It’s no secret. I don’t care about posting on Instagram when the weekend hits. A recent development in our home is that weekend mornings are screen free and family focused. I have to give it to Jeremy. He has been a beacon in our family for a growth mindset. He has worked really hard and selflessly to create a routine for our family that is working really well. I recorded a small portion of it this morning because…
- We are shifting toward more video content in the new year.
- I felt like it was something I wanted to share with you all.
… but I don’t think I’ll be writing about this every Sunday. One of my personal goals is to really be able to balance my work life and my home life. As a content creator, it can be difficult and down right neglectful to have you phone out ALL the time. My work is at home, so it can be easy to fall into the mentality of always needing to be working to succeed. So, when I’m inspired to share (like today), I will share my insights and experiences… but there will definitely be days that I just want to enjoy my family and I’m learning that some things just need to be enjoyed without capturing them.
If you’re new around here you may not know, but Jeremy works the graveyard shift. He doesn’t get to see the kids before they leave for school, he’s asleep before they get home, and still sleeping when they go to bed. Our weekend mornings are the only time we get to really spend as a family, so these routines are intentional and special to both of us.
The routine that we are creating is structured like this. Jeremy and I are up about an hour before the kids are and we make breakfast. Once the kids wake up we all have breakfast at the table together. After breakfast, we engage in an activity. We either play a game, do a park workout together, or do an character building exercise. When we’re done with our activity for the day, we do our chores and enjoy some screen time. This has really helped up start our day more positively as a family.
This morning, we did a strength building exercise. We’ve discovered that it all comes down to self worth and confidence.
When we know our worth and are confident in it, we are stronger. We treat people better, we’re more supportive, we’re more mindful of our behaviors, and we are less defensive. These are just a FEW of the benefits that we’ve noticed have improved in our own family.
Jeremy found this exercise online. I will link it here for you!
*we did not create this ourselves*
We, as parents, often look for areas to help our children improve – we want their behavior to be kind, we want them to do their best academically, we want them to eat healthy, and be active. We also have a habit of thinking (and sometimes saying) they can improve or do better. Now, I am currently LIVING by the mindset of, “there is always room for improvement”, but I think we’ve really been approaching it in a way that isn’t inspirational. In fact, it’s almost harmful and I’ll explain why.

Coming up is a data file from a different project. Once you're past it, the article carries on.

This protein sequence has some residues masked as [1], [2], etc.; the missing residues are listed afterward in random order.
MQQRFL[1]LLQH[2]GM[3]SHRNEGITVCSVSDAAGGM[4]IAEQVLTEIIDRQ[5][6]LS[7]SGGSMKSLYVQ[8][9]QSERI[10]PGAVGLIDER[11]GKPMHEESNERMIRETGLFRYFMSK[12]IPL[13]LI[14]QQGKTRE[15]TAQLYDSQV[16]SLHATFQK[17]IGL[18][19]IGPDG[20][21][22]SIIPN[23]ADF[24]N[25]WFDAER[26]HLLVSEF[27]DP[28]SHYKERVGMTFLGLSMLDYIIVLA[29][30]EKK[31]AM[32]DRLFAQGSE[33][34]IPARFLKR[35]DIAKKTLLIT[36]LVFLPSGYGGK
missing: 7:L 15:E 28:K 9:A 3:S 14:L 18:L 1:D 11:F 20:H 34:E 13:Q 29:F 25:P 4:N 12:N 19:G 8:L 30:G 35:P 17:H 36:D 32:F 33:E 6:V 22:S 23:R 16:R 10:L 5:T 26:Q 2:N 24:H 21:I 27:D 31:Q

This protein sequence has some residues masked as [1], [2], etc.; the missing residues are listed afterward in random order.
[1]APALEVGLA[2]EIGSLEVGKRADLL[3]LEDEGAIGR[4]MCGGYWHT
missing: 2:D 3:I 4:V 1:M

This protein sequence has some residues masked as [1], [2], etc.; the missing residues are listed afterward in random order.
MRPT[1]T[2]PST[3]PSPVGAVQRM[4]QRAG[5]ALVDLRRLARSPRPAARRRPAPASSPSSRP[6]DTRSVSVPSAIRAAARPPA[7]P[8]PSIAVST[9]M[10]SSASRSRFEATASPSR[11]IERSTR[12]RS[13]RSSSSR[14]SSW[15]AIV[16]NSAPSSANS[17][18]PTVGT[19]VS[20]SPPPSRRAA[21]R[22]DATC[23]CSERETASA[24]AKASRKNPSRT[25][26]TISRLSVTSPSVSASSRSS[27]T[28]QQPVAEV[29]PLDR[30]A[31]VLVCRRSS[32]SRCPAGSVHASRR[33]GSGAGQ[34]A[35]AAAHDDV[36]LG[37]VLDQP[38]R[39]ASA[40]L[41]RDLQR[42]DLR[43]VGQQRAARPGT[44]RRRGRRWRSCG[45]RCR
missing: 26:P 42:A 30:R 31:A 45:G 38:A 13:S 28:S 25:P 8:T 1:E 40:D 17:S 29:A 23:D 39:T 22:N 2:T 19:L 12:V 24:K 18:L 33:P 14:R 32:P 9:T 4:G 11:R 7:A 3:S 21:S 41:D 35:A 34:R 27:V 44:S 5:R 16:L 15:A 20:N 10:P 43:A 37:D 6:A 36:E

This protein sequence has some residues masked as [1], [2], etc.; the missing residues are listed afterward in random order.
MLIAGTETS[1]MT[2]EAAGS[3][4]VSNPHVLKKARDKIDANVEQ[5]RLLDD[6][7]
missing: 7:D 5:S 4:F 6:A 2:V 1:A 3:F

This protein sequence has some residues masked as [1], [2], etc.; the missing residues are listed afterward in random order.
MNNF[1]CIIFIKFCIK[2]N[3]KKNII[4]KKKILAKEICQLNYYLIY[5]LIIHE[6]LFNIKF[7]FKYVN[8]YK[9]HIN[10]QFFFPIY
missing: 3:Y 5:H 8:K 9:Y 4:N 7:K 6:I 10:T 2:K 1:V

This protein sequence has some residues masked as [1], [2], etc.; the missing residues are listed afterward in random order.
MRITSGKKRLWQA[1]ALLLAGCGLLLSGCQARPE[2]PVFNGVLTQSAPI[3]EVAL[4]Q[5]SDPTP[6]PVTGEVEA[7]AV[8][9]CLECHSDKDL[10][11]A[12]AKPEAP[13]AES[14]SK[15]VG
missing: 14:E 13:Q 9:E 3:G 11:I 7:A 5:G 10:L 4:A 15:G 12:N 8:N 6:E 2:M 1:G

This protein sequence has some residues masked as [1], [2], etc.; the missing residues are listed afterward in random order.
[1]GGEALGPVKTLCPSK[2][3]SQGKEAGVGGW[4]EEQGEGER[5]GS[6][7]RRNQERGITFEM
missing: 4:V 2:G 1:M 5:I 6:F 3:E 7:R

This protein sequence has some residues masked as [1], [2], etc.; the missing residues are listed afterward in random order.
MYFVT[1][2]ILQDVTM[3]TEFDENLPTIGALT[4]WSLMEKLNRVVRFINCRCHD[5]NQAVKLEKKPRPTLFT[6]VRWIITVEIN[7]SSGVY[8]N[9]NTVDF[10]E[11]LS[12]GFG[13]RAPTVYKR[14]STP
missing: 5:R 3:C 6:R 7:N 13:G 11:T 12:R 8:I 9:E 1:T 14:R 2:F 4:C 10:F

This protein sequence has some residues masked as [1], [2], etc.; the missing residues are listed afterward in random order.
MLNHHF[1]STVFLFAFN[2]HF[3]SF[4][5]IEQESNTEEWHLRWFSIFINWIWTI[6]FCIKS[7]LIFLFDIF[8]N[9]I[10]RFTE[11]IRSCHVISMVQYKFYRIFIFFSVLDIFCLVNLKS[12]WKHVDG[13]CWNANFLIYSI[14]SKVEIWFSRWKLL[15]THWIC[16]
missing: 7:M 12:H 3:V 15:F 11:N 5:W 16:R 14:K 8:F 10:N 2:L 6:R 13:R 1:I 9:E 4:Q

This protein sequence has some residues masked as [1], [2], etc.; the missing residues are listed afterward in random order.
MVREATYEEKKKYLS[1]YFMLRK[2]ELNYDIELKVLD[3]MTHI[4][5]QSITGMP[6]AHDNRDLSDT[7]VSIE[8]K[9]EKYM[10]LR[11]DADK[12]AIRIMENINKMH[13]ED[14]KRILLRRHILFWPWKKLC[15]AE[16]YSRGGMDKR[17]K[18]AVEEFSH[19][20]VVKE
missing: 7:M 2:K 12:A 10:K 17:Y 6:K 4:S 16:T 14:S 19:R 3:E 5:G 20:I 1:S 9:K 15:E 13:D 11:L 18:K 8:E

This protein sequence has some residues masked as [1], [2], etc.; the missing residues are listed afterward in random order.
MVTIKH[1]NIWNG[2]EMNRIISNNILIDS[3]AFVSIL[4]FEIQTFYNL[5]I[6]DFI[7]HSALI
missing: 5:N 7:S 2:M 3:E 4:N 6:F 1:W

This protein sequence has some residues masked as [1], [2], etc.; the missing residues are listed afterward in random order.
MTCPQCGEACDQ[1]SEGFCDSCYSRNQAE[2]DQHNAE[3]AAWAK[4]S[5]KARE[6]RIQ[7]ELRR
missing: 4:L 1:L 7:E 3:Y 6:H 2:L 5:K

I want my kids to thrive and be the best version of themselves possible. I think it’s safe to assume that is what most parents want for their children. When we tell them to act, work, and eat better we are indirectly telling them that they aren’t good enough. At least, that’s what we’re telling their subconscious (the part of your mind that you aren’t fully aware of, but drives most of your thoughts and actions)
** Let that sink in before you agree to disagree. Have you ever felt like you weren’t good enough? Do you ever wonder where that thought was born?**
Before they start to make changes in improvement, let us focus on their strengths and their confidence. Focusing and working on a trait (not skill) they are already strong in will give them the confidence to improve because they WANT to. By working with them to find out what their strengths are you are reinforcing the fact that you BELIEVE in them.
Ultimately, what we want is for their growth to be intrinsically motivated and provide them with whatever support is needed to help them thrive.
Tips for this activity:
- Let them do it alone and guide them only if they need a better understanding of a trait.
- Be patient with them. Elijah was a pill and a half through this activity, but we stuck to it and he finished. It took him longer than it took Alexa, but he did it.
- Display the chain somewhere they can see it.
The idea of creating a chain is so that they can look at it and be reminded of their strengths. We all need that reminder. Imagine how confident we would be if we learned to do this as children. So, we displayed the kid’s chains on our Christmas tree this year. Then, when they work on another skill, they can add to the chain.
I really enjoyed this activity with them. I think Jeremy and I may do one of our own!
If you liked this post and/or thought it was helpful, please like and share this with your friends and family. If you have input or additional ideas, leave me a comment.